With this announcement, the longing to host live events again has increased at a rapid pace. But because socially distant meeting layouts can lower the capacity of our venues by as much as 75%, we need to offer our clients solutions that enable them to connect with the same size of audience as before, but with a high volume taking part online. With a vaccine still some way off, these hybrid events could be our future for quite some time!
Hybrid events will have two audiences – one in the room, and one viewing from their home or office. I believe that we need to do everything we can to ensure that the guests taking part from home have the same experience as those in the room. At its simplest, we can stream a meeting to an online audience with little more than a camera and an internet connection. However, engagement is key for an online audience, especially with the distractions around the home or in the office.
When planning for a hybrid conference, there is a wide range of tools that we can use to bring together delegates in the room and online. Live-polling, Q&A sessions and even chat functions can ensure that everyone attending feels engaged and inspired. If speakers aren’t able to travel to present at your event, we can pre-record their sessions or even stream them into the room and onto the remote platform live.
Using Chime Live, the delegates who are attending the event in-person can interact with the conference using their own devices to answer polls, ask questions, check the agenda for the event or find out more information about individual speakers. The remote delegates are able to have the exact same experience, with the added functionality of a live stream of the event.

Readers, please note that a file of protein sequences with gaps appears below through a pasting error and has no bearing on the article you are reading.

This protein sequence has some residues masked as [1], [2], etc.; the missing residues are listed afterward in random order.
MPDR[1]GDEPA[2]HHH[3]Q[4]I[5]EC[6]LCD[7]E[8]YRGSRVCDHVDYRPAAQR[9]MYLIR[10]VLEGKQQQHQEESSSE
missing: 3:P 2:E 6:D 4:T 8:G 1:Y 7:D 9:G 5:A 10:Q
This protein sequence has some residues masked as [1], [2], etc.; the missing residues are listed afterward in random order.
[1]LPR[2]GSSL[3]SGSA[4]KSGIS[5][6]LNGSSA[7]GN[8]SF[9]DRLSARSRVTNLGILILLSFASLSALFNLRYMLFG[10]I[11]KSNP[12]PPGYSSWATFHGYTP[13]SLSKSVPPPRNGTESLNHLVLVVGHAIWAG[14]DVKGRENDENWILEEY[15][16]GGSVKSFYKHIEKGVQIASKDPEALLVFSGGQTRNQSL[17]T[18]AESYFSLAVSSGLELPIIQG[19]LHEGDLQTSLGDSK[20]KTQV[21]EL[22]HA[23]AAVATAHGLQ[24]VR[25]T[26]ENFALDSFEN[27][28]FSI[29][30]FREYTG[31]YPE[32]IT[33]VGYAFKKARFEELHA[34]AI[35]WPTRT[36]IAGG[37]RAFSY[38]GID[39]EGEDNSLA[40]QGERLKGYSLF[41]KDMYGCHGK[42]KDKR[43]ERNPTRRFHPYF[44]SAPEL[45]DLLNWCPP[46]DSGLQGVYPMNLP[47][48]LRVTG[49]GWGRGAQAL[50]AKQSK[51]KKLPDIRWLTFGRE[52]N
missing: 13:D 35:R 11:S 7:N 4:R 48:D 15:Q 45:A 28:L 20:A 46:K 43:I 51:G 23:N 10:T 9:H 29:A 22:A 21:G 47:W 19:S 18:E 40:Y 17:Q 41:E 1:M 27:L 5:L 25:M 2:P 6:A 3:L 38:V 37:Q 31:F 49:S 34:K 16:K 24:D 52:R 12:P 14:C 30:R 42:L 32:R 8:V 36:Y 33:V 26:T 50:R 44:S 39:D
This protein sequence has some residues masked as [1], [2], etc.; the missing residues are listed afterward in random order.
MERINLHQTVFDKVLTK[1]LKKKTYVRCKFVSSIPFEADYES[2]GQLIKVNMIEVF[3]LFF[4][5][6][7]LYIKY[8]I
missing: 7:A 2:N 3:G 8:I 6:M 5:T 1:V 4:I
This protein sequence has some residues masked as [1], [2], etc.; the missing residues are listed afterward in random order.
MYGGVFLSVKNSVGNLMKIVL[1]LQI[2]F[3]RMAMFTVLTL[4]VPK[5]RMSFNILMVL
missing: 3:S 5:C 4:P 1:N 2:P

When producing a hybrid awards event for example, we can stream sponsors, presenters or even winners live from their devices into the room and onto the streaming platform. Competitions can be hosted using social media, allowing all guests to compete together whether they’re live or remote. Guests can even be brought together using live chat, so that people can interact and network as they would at a live event. Combining both audiences is key to ensure that those at home feel as much part of the event as those who are in the room.
It’s important to remember that the move to hybrid principles doesn’t always need to be viewed as a ‘problem-solver’. A hybrid event can actually increase the attendance at the event and add value – global pandemic or not. We have seen attendance numbers of virtual events outperform those of in-person events because of the convenience of attending remotely. Adding hybrid technology to an event will no doubt add some element of cost for event organisers, but this can be outweighed by reduced travel requirements and F&B spend, and can even add an extra channel of sponsorship for the remote platform.